The summary of this is: Ask Christs fo giveness and to come into your life. Confess publicly that you are doing this. Do the best you can to live properly and study the Bible more from me and other teachers. Don’t worry about splitting hairs.
Rather, the good news is that the fight for holiness is hopeful because it is based on the completed and final work of justification. “Those whom he justified he also glorified” (Romans 8:30). This is going to happen. The fight for holiness would be hopeless without the assurance of this finished justifying work of God.

  1. Combining Justification and Sanctification Obscures the Glory of Christ

Which points to the third and final reason the Reformers thought the Roman Catholic combination of justification and sanctification was a serious error. It obscures the full glory of what Christ actually achieved for his people.
To be sure, Roman Catholicism emphasizes that there is no sanctification without Christ’s blood and righteousness. But it does not accord Christ the achievement of a justifying righteousness that provides for the complete acquittal and vindication of all God’s people the instant they believe.
This is a glorious achievement of Jesus: namely, that he has so worked, in life and death, that in the twinkling of an eye, at the first occurrence of saving faith, every sin is forgiven (Acts 10:43), and we are considered to be eternally perfect. (Hebrews 10:14)
Faith is powerful, active, restless, effective, at once it renews a person and again regenerates him, and leads him altogether into a new manner and character of life, so that it is impossible not to do good without ceasing. (Sermon on Luke 16:1–9)
And it is true when the Westminster Confession says,
[Faith is] not alone in the person justified, but is ever accompanied with all other saving graces, and is no dead faith, but works by love. (11.2)
What needs attention is the actual, experiential processes of thought and feeling and willingness that move us from justifying faith to habitual love. This is what I refer to a seeking after or “reaching for” pure thought. In my opinion, the ultimate end of Christianity is Pure Thought.
Christian Hedonism comes into the consideration.
There are many ways to “receive” Christ that are not saving ways. The people in John 6received Jesus as king and Jesus escaped them (John 6:15). The brothers of Jesus received him as a miracle worker and Jesus said they had no saving faith (John 7:5). The people at the feast “believed” on him in one sense, but Jesus would not entrust himself to them (John 2:24). Simon was ready to receive the Holy Spirit, and Peter told him, in essence, to take his money and go to hell (Acts 8:20).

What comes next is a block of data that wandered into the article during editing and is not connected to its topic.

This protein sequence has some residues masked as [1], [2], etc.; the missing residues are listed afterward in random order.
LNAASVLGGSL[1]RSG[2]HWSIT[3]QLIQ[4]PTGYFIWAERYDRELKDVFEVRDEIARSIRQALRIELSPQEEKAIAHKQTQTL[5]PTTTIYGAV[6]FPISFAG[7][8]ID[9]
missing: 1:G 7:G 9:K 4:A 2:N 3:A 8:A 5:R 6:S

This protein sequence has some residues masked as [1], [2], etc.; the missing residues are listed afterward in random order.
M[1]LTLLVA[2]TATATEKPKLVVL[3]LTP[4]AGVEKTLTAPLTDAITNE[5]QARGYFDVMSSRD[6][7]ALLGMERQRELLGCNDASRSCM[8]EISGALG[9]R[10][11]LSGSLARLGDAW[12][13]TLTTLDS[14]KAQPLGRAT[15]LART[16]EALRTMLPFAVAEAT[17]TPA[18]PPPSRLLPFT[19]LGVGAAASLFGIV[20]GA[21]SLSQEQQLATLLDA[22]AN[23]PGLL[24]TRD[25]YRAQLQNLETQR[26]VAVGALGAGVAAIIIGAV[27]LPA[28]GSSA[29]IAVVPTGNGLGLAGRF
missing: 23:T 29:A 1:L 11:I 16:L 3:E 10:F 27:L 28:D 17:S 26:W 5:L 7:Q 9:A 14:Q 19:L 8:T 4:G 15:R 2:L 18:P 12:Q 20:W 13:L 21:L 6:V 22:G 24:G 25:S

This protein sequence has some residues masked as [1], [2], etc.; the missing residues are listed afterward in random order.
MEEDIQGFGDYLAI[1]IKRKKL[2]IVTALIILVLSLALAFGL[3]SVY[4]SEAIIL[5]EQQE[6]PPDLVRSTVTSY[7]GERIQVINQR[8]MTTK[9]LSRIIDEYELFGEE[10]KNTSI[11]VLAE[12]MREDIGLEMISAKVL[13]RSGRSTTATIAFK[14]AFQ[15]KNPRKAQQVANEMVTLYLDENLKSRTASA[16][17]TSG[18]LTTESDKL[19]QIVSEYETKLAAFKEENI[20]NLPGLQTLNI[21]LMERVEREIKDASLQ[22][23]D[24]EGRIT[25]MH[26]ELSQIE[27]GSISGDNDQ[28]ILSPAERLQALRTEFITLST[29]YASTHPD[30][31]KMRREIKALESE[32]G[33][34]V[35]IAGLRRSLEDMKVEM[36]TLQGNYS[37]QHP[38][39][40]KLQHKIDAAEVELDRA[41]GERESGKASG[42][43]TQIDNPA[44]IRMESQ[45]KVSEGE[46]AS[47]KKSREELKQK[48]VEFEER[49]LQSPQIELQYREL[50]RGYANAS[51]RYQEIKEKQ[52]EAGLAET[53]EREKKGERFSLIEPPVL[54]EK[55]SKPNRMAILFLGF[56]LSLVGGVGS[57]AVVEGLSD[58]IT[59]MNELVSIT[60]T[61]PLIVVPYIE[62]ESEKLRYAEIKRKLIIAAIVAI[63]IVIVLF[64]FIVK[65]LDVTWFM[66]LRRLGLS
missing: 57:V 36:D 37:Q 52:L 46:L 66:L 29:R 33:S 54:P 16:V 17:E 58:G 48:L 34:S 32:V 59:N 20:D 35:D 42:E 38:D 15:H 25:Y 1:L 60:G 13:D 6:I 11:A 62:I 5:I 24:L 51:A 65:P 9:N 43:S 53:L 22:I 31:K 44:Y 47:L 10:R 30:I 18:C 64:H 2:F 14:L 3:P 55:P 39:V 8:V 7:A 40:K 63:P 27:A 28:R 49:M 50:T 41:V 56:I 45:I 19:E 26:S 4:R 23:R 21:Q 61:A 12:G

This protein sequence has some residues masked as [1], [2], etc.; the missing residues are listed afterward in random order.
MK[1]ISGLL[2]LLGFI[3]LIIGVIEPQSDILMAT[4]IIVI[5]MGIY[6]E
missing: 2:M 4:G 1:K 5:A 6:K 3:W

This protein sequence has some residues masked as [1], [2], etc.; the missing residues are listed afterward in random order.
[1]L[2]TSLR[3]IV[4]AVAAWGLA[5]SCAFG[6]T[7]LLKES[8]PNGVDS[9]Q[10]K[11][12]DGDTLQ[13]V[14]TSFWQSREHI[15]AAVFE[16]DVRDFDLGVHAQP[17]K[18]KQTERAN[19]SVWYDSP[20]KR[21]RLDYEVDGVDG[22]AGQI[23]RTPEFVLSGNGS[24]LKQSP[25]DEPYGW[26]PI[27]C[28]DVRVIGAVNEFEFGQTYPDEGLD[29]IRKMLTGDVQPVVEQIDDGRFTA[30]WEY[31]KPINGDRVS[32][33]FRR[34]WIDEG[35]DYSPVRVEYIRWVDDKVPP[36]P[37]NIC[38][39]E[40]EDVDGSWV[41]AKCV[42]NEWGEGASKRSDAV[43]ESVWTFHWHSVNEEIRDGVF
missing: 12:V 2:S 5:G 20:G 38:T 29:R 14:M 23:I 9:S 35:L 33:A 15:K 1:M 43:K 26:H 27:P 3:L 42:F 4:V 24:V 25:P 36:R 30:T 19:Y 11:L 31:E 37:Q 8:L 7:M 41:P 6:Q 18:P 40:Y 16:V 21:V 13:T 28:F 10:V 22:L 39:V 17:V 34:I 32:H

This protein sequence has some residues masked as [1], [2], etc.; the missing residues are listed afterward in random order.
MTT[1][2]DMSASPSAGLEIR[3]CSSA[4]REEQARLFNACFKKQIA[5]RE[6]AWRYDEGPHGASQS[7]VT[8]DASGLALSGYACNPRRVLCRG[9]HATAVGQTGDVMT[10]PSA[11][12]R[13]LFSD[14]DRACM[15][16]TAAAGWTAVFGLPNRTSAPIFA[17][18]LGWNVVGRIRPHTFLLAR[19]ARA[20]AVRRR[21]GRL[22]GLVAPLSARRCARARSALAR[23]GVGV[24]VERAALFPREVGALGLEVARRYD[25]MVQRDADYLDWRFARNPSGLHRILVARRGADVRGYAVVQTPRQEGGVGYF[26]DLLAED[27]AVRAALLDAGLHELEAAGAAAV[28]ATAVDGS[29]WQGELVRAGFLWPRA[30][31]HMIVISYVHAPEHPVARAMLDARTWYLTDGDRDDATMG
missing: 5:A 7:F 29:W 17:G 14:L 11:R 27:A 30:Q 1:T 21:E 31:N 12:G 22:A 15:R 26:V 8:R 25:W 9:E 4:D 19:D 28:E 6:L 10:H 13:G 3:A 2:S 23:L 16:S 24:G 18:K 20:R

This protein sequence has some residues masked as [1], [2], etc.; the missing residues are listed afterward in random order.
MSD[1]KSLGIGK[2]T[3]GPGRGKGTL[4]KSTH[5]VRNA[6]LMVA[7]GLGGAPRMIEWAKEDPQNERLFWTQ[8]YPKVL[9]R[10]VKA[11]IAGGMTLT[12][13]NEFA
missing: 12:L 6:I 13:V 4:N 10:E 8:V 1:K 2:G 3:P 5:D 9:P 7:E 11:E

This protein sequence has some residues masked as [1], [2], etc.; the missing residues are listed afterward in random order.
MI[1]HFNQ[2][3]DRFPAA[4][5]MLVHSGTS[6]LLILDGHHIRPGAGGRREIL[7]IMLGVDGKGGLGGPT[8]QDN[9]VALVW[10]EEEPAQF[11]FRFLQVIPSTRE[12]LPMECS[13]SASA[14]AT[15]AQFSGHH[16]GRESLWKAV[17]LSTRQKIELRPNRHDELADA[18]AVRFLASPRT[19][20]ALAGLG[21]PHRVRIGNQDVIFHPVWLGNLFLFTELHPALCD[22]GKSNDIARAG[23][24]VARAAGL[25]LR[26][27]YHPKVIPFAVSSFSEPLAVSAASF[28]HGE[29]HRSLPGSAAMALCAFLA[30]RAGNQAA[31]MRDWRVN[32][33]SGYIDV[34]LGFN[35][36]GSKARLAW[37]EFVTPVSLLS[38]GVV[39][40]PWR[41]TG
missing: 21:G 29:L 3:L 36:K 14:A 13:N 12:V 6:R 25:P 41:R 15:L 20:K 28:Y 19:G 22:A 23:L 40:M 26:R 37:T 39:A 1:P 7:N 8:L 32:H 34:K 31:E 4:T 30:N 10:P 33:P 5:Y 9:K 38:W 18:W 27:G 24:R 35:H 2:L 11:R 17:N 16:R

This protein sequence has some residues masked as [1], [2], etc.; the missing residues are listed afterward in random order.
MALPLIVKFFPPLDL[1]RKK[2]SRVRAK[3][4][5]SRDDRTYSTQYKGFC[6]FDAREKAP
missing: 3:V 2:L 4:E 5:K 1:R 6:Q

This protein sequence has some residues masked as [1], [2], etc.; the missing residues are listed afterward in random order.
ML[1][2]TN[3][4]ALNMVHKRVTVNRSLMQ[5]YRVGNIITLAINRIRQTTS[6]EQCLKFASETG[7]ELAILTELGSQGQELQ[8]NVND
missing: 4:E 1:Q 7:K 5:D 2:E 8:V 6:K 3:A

Receive Christ as a Treasure
Receiving Christ is saving if he is received not only as a Savior and Lord, but as a supreme Treasure.

  • “The kingdom of heaven is like treasure hidden in a field, which a man found and covered up. Then in his joy he goes and sells all that he has and buys that field.” (Matthew 13:44)
  • “Whoever loves father or mother more than me is not worthy of me, and whoever loves son or daughter more than me is not worthy of me.” (Matthew 10:37)
  • I count everything as loss because of the surpassing worth of knowing Christ Jesus my Lord. (Philippians 3:8)

No Heaven Without Jesus
In other words, receiving Christ in a saving way means preferring Christ over all other persons and things. It means desiring him as part of your life forever, even asking him to change you to become all He intends for you to be. This of course means you intend to let go of the steering wheel and let him drive.
Do you take airline flights? Do you fly the plane? Did you go to a doctor for a procedure, massage, Chiropractic, surgery? Do you diagnose and treat yourself or does the doctor or massage therapist do it?